Gist, Story

WHAT I LEARNT FROM BAKING A CAKE 

Almost everyday, people ask me how I manage to smile amidst everything that has happened and is still happening to me, and ninety percent of the time I just go ahead and smile again before I say anything. I don’t know what you’re thinking but I smile because smiling is easy. 

Now, that may not be totally true because I have also been in situations where it took me great effort to smile and I know it goes beyond revealing a gorgeous set of teeth.

So, here is the thing, I don’t have too many reasons to smile but I smile. 

The day I turned twenty one, my friend with whom I made plans for my birthday party asked a question during a Q&A session because he was surprised at the way I responded to the situation that came up. His question was, 

“Bliss, how do you see life and how do you manage to be happy”. 

Before I tell you what my response was and still is (which is the whole summary of this post), I would like to inform you to that for my 21st birthday I invited just my close friends and all plans were made bearing them in mind but at the last minute, each and everyone of them cancelled and I was left with only my Planner. I felt bad and just as he was beginning to feel sorry for me I told him to grab a seat while we both played games like nothing happened. 

We were in the middle of this when some set of people that I had not invited came in singing birthday songs and making merry noise. They said they got the notification from Facebook and decided to come celebrate with me. The place was already set and I must say that in a couple of minutes, I forgot about who and who did not come. More uninvited guests joined in later and my day ended well. Josh was surprised at my response to the situation and he was forced to ask me that question.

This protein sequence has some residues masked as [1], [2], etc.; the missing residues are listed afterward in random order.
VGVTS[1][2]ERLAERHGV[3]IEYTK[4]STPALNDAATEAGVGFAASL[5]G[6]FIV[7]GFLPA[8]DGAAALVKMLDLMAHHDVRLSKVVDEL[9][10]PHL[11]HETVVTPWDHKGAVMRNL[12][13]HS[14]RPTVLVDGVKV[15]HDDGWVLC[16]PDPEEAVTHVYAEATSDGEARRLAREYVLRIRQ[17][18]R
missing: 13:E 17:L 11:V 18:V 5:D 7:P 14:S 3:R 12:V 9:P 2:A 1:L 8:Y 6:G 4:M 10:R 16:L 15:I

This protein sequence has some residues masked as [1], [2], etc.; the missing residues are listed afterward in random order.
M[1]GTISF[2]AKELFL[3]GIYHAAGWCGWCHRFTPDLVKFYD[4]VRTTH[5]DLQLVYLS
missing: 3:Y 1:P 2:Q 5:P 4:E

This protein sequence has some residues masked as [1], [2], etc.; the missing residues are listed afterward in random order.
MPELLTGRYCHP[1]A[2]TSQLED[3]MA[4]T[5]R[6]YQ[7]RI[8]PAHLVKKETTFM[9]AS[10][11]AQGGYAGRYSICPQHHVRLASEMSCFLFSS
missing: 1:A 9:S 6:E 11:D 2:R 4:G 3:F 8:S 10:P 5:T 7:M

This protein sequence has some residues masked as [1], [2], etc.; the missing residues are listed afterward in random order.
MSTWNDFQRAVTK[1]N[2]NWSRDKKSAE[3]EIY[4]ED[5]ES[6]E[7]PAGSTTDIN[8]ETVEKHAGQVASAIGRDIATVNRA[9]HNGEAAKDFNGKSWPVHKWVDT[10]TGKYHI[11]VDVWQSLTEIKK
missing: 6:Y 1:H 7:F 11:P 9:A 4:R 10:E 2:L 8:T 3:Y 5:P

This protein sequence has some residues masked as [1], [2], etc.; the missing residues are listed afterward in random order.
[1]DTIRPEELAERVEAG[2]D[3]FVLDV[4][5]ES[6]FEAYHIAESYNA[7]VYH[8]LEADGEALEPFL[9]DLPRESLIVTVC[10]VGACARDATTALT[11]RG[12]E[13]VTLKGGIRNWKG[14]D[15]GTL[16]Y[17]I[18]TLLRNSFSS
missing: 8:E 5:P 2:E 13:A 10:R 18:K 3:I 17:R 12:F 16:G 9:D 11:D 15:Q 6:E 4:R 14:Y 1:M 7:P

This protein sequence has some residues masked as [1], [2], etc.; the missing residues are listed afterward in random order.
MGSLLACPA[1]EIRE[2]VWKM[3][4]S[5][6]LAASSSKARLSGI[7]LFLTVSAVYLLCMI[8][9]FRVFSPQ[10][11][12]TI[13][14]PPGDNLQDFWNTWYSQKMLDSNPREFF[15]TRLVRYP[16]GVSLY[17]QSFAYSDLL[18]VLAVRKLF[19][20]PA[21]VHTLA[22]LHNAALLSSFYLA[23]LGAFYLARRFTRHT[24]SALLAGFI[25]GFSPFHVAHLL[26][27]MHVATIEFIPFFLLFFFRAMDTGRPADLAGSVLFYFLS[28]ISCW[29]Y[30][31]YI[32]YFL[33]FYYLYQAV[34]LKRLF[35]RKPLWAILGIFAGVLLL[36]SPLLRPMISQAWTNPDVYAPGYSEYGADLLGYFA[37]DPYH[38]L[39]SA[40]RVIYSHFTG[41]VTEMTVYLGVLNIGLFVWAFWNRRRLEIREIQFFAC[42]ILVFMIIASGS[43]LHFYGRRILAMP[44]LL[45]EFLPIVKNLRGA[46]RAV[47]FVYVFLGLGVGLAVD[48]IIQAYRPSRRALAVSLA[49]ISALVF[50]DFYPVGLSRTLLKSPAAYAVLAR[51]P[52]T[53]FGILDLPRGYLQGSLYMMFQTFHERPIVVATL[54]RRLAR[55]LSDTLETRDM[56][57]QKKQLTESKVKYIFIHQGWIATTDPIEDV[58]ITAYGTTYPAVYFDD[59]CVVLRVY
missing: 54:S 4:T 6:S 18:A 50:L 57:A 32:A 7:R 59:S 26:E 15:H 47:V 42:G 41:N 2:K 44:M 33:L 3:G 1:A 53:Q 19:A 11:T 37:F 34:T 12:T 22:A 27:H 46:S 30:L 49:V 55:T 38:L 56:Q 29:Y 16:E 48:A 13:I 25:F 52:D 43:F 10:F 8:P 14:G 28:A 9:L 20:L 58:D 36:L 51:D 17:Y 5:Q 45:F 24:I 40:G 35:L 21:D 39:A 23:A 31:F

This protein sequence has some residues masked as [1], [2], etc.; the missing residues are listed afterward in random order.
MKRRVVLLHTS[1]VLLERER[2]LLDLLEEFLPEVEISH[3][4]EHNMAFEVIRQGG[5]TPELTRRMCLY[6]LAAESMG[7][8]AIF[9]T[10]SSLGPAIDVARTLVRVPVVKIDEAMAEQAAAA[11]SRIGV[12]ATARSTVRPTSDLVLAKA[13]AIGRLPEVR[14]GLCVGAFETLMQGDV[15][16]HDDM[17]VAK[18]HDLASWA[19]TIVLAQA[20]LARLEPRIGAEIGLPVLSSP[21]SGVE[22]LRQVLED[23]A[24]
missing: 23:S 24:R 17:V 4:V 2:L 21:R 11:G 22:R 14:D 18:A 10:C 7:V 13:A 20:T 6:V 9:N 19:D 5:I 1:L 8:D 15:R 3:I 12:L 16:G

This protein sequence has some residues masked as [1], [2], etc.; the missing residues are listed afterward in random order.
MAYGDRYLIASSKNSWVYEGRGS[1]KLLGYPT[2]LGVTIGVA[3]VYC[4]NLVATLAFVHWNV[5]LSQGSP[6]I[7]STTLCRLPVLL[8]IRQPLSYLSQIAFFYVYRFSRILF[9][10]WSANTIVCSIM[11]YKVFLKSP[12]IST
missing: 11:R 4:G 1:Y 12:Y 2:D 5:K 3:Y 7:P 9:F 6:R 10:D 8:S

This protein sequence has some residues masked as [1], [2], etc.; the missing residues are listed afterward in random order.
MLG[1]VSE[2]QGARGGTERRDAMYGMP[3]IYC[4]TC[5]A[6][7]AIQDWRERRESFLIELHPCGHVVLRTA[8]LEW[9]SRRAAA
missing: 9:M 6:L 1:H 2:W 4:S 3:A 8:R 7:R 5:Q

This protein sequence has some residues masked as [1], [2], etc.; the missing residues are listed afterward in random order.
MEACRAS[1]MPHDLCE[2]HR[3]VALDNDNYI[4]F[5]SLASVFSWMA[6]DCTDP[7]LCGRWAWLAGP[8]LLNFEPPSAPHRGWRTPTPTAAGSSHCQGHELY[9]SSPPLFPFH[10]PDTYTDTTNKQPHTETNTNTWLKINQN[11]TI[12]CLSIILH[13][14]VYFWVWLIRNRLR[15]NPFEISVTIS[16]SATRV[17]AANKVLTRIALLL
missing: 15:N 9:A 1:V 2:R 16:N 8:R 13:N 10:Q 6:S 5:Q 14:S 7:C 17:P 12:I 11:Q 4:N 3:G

So, how do I see life? How do I manage to be happy? Quickly see image below.

Yes! You read that correctly. 

I see my life as a rough journey to a beautiful end. Before my twenty first, I had heard so many motivational talks and all but most times I wasn’t really motivated because I couldn’t relate. 

One day, a couple of months before my birthday, mum put butter and sugar in a bowl for me and handed me a wooden turner and said “mix”. It wasn’t my first time of creaming butter and sugar but that day I observed carefully. 

As I stirred, I heard the cracking sound of sugar as the wood tried to melt it into the butter, it was noisy and the stirring was tiring especially because mum said to ‘stir in one direction’. Mum would occasionally come and say ‘it’s not yet fluffy, continue’ and I would be like ‘gosh! I’m tired already’ and she would pretend not to hear. 

When it’s fluffy and I am done stirring, mum would make me break eggs in a bowl, carefully, without dropping shells in the bowl of yolk and albumen. I would beat the eggs with a spoon or sometimes whisk till mum says ‘pour it in’. Once the egg is in I am free to stir in different directions but the content of my bowl is now unattractive. Well, egg smells like my teacher in baking school used to say. 

After the egg, the browning (for brown cakes), the flour, the this, the that, and jeez, I have a rubbish look alike in my bowl. Most times at this stage, I have seen people raise their nose and they’ll be like ‘iyama’ because truthfully, that shit doesn’t look edible. But I proceed and grease my baking tin just before pouring in the content of my bowl. 

Mixture in tin, I move to the oven, sometimes lit by me and sometimes by any other person lending me a hand. I put the tin in the oven and close the door. After a few minutes, the whole place begins to smell nice and it is at this point that the ‘iyama’ people start saying ‘I must eat out of that cake that is smelling this nice o’ and in my mind I am like ‘So, it is not iyama again?’.

Once it’s done, sometimes a little bit burnt, I leave it to cool off and nobody who was there with me at the beginning would believe that the mouthwatering beauty on my cake board was the same thing inside my bowl with ugly looking content. But it does not end there, there is the dressing, the coating doesn’t do justice to what will eventually be, but the final dressing of whatever design, be it Royal, Butter or Fondant makes it a beauty to behold.